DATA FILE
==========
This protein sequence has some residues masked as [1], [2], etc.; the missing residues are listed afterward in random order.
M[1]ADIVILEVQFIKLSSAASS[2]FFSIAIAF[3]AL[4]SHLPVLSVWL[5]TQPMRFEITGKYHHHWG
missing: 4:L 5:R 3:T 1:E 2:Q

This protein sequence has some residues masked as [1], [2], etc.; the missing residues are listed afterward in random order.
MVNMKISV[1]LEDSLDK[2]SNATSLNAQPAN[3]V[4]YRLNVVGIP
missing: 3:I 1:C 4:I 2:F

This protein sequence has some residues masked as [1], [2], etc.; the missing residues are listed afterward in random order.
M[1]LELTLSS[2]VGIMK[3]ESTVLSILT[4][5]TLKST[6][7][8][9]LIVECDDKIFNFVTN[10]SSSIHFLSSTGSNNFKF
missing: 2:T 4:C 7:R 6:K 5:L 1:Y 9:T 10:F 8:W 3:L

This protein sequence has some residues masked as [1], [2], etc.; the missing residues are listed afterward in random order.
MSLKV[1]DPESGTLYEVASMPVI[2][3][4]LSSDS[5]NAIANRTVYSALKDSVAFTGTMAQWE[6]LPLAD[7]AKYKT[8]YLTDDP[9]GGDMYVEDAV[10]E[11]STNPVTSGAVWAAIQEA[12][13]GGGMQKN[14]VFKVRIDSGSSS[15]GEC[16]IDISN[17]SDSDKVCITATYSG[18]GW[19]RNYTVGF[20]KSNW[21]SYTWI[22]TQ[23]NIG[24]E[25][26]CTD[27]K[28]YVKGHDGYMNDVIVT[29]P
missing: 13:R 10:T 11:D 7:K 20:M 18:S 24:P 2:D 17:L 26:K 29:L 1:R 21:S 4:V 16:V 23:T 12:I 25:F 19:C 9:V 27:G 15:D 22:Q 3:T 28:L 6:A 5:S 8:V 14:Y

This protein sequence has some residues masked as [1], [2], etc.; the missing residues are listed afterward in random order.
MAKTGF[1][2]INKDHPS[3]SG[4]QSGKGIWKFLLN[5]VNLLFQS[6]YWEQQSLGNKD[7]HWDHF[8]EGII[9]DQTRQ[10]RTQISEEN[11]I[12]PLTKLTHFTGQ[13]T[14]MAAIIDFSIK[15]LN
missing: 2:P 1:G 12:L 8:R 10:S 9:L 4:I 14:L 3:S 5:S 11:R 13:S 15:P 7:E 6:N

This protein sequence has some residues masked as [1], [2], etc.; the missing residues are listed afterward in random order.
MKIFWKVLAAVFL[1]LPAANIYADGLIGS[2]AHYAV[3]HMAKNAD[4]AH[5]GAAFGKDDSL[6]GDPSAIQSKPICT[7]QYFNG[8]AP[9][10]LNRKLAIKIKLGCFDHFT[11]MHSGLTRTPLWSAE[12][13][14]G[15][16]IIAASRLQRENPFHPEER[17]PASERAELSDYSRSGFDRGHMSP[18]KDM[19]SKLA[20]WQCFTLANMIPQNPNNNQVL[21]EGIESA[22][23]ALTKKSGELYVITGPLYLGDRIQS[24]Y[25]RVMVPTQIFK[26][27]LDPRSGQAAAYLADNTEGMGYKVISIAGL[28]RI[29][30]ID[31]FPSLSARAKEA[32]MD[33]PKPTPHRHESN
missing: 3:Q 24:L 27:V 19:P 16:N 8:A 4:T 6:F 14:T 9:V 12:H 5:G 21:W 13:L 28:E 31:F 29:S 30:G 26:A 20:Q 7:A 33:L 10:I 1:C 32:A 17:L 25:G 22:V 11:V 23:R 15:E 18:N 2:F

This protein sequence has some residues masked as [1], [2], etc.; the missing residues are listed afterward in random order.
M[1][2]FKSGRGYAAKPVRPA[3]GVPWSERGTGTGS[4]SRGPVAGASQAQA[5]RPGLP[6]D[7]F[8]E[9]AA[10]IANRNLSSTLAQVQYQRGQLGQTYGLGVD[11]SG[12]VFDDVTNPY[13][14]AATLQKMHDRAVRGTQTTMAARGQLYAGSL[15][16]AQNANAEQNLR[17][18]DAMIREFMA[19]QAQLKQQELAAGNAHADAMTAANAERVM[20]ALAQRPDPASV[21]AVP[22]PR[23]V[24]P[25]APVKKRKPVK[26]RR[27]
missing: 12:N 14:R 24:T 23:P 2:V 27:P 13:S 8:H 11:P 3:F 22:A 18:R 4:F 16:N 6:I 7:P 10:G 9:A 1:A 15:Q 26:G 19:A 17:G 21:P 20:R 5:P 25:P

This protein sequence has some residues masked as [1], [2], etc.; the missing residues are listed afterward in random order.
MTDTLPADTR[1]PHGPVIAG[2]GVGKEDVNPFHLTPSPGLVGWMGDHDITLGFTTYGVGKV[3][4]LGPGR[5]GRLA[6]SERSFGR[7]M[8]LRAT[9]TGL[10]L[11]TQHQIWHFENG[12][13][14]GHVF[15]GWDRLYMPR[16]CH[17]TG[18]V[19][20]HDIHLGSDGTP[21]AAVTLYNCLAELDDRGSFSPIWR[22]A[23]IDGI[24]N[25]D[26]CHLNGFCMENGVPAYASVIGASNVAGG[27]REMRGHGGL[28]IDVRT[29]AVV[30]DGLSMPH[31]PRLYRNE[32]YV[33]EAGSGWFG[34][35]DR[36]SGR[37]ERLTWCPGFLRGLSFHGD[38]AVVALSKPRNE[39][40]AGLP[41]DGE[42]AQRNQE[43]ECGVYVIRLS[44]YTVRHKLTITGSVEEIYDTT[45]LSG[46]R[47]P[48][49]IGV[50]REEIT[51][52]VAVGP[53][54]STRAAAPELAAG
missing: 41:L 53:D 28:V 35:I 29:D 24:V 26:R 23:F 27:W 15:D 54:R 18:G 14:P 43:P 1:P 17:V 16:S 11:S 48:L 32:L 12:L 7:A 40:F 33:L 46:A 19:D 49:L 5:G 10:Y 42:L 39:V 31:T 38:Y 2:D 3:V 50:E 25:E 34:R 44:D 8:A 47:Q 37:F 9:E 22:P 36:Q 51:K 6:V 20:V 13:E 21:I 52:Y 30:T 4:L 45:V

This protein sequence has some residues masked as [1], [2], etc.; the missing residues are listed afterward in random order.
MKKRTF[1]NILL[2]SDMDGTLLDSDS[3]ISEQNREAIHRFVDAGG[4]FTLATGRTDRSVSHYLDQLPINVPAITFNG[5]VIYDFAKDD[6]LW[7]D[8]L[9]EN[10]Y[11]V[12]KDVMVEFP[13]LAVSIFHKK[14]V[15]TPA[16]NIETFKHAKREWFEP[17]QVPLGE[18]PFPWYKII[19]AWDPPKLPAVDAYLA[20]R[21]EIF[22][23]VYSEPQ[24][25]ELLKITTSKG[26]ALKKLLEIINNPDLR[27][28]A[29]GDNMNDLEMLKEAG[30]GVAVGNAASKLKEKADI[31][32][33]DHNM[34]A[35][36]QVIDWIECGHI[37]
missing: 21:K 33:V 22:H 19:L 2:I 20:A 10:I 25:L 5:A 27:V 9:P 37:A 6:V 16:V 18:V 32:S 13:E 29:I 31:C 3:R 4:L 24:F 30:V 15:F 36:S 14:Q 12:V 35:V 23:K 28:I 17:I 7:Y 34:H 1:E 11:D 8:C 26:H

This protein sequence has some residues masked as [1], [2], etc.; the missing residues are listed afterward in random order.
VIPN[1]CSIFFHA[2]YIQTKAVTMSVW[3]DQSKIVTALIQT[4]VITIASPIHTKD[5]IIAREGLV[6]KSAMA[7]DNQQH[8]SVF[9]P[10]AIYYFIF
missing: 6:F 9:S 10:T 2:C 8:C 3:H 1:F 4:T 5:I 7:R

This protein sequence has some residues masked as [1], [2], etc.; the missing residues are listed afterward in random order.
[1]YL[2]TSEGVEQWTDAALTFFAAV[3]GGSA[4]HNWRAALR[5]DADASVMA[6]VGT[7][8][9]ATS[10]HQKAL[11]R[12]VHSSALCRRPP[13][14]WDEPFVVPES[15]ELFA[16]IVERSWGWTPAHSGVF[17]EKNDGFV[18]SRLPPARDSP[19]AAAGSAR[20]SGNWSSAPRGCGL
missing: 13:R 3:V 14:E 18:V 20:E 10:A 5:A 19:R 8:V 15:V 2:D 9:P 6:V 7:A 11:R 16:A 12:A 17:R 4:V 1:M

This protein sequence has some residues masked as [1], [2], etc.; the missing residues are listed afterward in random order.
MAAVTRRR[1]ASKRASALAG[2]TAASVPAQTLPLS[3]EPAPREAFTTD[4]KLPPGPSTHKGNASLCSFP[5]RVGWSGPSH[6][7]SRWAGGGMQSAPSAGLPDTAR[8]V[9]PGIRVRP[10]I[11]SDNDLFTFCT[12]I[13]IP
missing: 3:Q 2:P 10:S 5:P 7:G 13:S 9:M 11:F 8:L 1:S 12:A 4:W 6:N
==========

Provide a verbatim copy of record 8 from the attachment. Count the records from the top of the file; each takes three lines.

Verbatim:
This protein sequence has some residues masked as [1], [2], etc.; the missing residues are listed afterward in random order.
MTDTLPADTR[1]PHGPVIAG[2]GVGKEDVNPFHLTPSPGLVGWMGDHDITLGFTTYGVGKV[3][4]LGPGR[5]GRLA[6]SERSFGR[7]M[8]LRAT[9]TGL[10]L[11]TQHQIWHFENG[12][13][14]GHVF[15]GWDRLYMPR[16]CH[17]TG[18]V[19][20]HDIHLGSDGTP[21]AAVTLYNCLAELDDRGSFSPIWR[22]A[23]IDGI[24]N[25]D[26]CHLNGFCMENGVPAYASVIGASNVAGG[27]REMRGHGGL[28]IDVRT[29]AVV[30]DGLSMPH[31]PRLYRNE[32]YV[33]EAGSGWFG[34][35]DR[36]SGR[37]ERLTWCPGFLRGLSFHGD[38]AVVALSKPRNE[39][40]AGLP[41]DGE[42]AQRNQE[43]ECGVYVIRLS[44]YTVRHKLTITGSVEEIYDTT[45]LSG[46]R[47]P[48][49]IGV[50]REEIT[51][52]VAVGP[53][54]STRAAAPELAAG
missing: 41:L 53:D 28:V 35:I 29:D 24:V 26:R 23:F 27:W 15:D 54:R 18:G 14:P 43:P 1:P 17:V 16:S 11:S 48:L 32:L 12:L 7:A 40:F 33:L 46:A 19:D 49:L 5:G 10:Y 42:L 39:V 31:T 38:Y 2:D 3:V 50:E 25:E 34:R 44:D 8:A 47:Q 37:F 9:E 22:P 36:Q 51:K 6:V 20:V 13:E 21:I 52:Y 30:T 4:L 45:V